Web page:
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Drug resistant bacteria and Malaysian burgers

By Tim Sandle     Jan 25, 2013 in Science
Scientists have shown the presence of multidrug-resistant strains of Listeria monocytogenes in frozen burger patties taken from supermarkets and other retail shops in Malaysia.
Although the bugs-in-burgers research showed that the overall incidence of antibiotic resistance in L. monocytogenes was low, it was also found that some of the bacterial strains isolated from the burgers were resistant to the types of antibiotics commonly used in veterinary and human therapy.
The bacterium L. monocytogenes can cause the disease listeriosis when ingested. Symptoms for this disease range from gastrointestinal upset to headaches, fever and, in the most severe cases, blood poisoning. Those at highest risk include pregnant women, babies and the elderly.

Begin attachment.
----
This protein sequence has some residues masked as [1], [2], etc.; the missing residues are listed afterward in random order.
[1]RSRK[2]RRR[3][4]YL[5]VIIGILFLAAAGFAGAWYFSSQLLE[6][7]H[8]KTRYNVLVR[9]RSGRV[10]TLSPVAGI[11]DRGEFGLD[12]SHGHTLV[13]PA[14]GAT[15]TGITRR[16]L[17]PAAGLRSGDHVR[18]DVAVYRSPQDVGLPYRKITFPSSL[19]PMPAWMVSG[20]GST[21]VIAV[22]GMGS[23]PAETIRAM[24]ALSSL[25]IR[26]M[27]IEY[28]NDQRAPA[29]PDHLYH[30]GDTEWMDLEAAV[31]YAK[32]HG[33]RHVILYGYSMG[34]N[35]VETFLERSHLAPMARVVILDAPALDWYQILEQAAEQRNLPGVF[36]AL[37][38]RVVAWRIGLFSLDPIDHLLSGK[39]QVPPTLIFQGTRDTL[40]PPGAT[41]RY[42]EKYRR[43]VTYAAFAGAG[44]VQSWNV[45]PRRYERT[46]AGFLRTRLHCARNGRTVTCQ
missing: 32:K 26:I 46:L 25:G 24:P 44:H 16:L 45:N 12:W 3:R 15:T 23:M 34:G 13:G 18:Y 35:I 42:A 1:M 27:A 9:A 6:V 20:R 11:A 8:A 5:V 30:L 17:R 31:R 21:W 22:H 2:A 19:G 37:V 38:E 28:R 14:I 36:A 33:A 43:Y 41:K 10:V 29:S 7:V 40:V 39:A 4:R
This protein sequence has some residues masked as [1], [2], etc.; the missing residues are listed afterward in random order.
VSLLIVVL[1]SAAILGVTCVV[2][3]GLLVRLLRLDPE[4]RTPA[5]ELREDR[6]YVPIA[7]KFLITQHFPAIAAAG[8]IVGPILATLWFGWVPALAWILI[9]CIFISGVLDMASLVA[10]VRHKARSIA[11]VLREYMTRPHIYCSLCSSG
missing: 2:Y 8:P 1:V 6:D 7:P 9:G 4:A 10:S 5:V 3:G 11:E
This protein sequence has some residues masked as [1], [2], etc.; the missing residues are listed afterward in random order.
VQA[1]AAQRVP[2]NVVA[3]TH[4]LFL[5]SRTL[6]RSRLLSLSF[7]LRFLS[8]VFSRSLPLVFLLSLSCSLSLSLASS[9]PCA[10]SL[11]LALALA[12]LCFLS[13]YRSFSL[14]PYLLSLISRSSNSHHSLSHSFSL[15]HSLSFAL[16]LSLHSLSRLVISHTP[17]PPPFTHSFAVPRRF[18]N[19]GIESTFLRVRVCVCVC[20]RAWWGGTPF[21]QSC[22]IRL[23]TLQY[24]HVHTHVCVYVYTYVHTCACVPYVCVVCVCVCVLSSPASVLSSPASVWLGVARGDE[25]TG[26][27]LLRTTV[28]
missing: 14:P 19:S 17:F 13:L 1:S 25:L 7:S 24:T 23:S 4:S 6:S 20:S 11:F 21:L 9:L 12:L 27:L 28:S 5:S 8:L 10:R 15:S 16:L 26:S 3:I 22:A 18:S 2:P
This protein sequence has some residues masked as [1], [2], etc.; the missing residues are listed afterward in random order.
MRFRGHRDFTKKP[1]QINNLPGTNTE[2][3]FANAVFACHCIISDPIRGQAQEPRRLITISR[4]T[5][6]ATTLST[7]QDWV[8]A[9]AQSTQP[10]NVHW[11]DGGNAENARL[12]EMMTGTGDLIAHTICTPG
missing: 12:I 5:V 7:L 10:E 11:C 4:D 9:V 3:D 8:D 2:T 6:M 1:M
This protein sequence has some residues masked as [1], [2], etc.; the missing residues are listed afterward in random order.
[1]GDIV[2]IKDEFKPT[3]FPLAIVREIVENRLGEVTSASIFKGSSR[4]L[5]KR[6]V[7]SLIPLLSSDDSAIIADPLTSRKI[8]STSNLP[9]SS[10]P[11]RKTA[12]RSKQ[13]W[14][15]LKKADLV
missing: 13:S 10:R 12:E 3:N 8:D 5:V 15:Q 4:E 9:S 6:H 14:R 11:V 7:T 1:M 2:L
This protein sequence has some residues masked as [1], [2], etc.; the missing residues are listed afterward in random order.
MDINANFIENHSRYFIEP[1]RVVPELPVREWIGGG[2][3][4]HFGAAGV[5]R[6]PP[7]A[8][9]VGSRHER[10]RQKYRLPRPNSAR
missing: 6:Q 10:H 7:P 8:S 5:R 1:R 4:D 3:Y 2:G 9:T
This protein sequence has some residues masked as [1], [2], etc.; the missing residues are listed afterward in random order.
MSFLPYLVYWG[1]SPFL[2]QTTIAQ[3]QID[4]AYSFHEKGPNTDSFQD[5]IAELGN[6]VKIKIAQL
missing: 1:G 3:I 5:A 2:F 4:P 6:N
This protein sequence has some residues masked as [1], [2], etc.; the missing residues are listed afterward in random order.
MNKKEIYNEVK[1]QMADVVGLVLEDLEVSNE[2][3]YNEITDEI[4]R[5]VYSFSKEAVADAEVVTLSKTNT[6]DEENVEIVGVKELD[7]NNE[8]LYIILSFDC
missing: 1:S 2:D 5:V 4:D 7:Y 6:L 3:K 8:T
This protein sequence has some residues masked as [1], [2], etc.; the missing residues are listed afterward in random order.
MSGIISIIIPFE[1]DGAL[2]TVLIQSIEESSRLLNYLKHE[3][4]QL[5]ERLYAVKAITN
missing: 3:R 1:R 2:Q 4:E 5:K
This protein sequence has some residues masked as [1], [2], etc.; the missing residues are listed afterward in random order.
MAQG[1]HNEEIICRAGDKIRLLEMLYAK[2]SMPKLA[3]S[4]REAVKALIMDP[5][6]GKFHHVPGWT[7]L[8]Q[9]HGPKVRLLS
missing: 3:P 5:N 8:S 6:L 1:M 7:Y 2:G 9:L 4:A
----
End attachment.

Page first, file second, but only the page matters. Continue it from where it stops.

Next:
Drug resistant Listeria is relatively new, compared with other bacteria such as those associated with hospital infections, and cases only date back to around 1988.
From an examination of raw burger patties, the researchers found that the most common form of antibiotic resistance was tetracycline resistance, followed by erythromycin resistance. Provided that burgers are cooked correctly there is no risk from such bacteria. Listeria is generally a risk for raw food or unpasteurized dairy products.
It is not only meat burgers that can become infected with Listera. A month ago, Costco had to recall a range of veggie burgers throughout the U.S.
The research into antibiotic resistant Listeria was published in Pertanika Journal of Tropical Agricultural Science.
More about Listeria, Bacteria, Antibiotics, Burgers
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